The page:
Even the word “war” itself is changing. Initially referring to a state of combat between nations, lexicographers say President Lyndon B. Johnson’s “War on Poverty” in the mid-'60s likely was the first use to the give the word broad metaphorical dimensions, falling victim to the advertising jingoism that has made us a nation of labelers.

Now “war” has bridged those uses in “war on terrorism,” in which the enemy is a shadowy network of individuals, not a state, yet it is targeted by an overtly military campaign.

“Rather than an extension, this seems to be a redefinition based on other uses,” said Butters, chairman of Duke University’s Linguistics Program and a professor of English and cultural anthropology. “It’s a subtle point, but from a linguistic perspective, I would have to say that the meaning of war has changed just a little bit.”

The larger effect on language, though, has been the reinvigoration--or broad embrace--of little-used words that have been around for years. “Cutaneous,” for instance, evolved in the 1500s from Latin and means “related to skin.” It has found wide usage as a modifier for the less-lethal version of anthrax--a word that also previously came up rarely in mainstream conversation.

“You’re going to find ‘anthrax’ being used a lot more in the last two months than it was in the previous 60 years,” Butters said.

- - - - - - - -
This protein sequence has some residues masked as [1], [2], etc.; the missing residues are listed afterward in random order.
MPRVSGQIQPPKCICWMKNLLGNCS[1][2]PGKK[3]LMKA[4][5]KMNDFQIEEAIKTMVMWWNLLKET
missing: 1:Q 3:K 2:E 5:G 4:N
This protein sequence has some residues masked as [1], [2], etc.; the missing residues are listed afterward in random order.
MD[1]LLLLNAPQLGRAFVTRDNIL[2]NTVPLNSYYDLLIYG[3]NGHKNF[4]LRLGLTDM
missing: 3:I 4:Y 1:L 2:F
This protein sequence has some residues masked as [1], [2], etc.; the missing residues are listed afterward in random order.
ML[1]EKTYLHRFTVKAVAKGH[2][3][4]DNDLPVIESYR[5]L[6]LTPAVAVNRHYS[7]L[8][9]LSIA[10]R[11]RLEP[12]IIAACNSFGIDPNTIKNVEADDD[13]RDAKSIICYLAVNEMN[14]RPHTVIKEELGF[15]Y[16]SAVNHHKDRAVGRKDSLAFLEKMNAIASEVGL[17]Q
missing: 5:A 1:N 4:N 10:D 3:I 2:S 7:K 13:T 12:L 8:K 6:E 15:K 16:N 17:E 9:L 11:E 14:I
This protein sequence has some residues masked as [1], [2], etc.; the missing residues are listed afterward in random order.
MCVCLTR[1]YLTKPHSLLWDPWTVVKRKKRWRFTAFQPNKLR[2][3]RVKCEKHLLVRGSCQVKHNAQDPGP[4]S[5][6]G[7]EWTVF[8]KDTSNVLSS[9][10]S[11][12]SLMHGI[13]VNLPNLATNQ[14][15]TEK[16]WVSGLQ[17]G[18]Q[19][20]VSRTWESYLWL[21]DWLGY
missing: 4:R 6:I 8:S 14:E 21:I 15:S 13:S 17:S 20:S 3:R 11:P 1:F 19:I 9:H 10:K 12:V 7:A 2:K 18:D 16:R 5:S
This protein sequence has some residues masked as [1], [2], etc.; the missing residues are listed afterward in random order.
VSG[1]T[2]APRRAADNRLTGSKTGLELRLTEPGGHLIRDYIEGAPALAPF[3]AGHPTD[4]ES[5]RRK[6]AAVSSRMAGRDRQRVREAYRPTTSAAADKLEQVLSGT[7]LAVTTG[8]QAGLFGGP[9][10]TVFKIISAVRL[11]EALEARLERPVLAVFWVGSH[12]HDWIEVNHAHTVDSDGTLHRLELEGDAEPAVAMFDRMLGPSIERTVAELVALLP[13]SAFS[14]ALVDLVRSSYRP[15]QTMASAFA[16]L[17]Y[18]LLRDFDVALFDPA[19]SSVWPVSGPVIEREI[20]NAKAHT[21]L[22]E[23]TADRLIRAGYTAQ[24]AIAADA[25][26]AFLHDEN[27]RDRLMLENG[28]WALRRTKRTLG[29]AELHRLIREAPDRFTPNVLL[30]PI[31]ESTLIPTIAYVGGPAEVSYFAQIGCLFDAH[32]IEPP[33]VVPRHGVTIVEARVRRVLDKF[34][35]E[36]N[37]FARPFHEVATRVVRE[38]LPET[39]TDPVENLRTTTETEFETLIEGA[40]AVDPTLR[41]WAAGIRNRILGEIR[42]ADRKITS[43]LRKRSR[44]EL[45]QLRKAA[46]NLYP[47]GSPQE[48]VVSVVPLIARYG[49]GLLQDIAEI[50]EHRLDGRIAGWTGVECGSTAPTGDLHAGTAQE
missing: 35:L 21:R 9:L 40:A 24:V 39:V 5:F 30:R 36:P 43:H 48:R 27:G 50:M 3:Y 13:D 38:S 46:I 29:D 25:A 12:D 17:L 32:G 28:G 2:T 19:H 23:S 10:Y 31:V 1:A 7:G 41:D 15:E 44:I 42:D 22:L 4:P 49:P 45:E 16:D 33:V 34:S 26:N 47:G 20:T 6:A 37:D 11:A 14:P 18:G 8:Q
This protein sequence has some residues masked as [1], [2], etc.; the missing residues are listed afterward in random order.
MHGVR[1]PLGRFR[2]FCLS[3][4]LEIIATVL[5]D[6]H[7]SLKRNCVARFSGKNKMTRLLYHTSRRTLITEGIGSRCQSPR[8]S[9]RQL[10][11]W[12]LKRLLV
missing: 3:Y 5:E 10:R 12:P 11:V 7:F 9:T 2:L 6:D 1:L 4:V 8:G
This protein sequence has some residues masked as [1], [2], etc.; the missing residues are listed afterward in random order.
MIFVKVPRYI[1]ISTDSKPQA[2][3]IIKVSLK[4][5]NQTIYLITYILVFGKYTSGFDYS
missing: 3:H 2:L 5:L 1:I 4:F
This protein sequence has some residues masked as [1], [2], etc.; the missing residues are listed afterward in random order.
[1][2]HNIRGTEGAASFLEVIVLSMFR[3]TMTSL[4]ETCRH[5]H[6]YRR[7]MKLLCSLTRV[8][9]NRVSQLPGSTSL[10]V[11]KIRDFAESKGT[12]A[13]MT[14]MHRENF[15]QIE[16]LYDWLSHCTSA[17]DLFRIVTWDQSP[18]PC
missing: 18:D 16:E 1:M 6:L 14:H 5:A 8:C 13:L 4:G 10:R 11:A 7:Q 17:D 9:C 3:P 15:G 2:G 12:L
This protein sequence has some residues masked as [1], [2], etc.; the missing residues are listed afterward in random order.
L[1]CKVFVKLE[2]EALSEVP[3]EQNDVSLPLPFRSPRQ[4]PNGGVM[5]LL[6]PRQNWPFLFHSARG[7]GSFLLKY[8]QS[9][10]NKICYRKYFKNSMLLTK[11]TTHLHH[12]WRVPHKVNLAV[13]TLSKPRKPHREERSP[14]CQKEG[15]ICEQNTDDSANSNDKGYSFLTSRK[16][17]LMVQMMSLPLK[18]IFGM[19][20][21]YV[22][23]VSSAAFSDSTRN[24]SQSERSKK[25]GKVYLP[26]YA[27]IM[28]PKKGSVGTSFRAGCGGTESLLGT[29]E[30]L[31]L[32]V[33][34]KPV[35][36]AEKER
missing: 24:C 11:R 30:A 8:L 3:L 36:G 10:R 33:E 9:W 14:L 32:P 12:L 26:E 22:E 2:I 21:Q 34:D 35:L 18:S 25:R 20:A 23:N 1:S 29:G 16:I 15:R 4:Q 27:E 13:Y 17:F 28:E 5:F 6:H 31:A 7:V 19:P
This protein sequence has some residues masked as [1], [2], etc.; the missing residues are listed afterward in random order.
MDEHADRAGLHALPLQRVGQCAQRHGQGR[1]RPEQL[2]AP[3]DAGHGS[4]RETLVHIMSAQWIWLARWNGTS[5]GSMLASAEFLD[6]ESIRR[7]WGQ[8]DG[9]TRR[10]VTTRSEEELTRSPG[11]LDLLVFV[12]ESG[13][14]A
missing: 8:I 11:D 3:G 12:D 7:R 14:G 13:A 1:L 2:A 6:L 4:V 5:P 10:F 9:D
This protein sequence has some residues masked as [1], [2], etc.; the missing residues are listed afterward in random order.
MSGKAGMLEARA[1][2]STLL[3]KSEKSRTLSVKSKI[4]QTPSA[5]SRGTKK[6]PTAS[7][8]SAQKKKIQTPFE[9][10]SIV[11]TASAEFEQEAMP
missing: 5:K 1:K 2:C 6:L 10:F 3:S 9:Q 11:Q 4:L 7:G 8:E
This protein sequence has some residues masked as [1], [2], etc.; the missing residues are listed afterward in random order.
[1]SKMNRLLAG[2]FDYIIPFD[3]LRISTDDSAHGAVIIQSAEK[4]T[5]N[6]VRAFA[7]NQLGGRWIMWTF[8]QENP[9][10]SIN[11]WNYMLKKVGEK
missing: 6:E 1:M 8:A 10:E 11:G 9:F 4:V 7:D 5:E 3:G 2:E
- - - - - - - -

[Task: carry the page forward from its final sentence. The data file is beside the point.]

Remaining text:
In fact, a search of the Dow Jones Interactive database of some 6,000 U.S. publications found 160 references to “anthrax” in the month before the attacks and 2,905 references in the month after, even as investigators say they’re still unable to determine whether the anthrax cases are related to the Sept. 11 attacks.

Unknown, too, is the breadth of the gap between media usage and popular usage. Just because Pentagon beat reporters use the phrase “collateral damage” doesn’t mean it’s cropping up in neighborhood conversations.

Still, experts say media usage reflects accepted definitions while charting public interest in specific subjects. And with war in the news, military terminology is flowing freely. “Collateral damage” had 161 references in the Dow Jones database in the month before the attacks and 1,061 in the month after. “Ground zero” went from 349 mentions to 4,192, and “bioterrorism” from 25 to 1,368.

“Hero,” surprisingly, held nearly steady, going from 5,473 mentions to 5,759--evidence, most likely, of its overuse in the days before the attacks. Time will probably bring others forth as language catches up with shared experience. That is the way language works, linguists say: slowly, and by consensus.

Although some events have made quick leaps into language. Within two months of the raid, “Pearl Harbor” became synonymous with the onset of U.S. involvement in World War II, said word-tracker Barnhart.

Similarly, the satellite Sputnik, for example, zipped at warp speed from headline to dictionary in 1957 as the Soviets beat the U.S. to first base in the space race. The acronym AIDS also had a speedy shift from creation to the mainstream in the early ‘80s.

This is different, defying easy summarization in a few syllables.

“It hasn’t gelled like it did for Pearl Harbor,” Barnhart said, “It’s in flux. My guess is that by this time next year we’ll know, but I just don’t know what [the term] will be.”

Which brings us back to the failure of language to evolve at the same pace as our emotions, and the tenuous path words travel between thought and expression.

But the words will catch up, Barnhart said. We will find our expression, and we will agree on a shorthand way of referring to events that we still can barely describe.

Like the healing of wounds, it just takes time.9-10’ for some people. ‘It’s the sensitivity of before what happened on the 11th, meaning that it’s probably shallow or relatively unimportant.’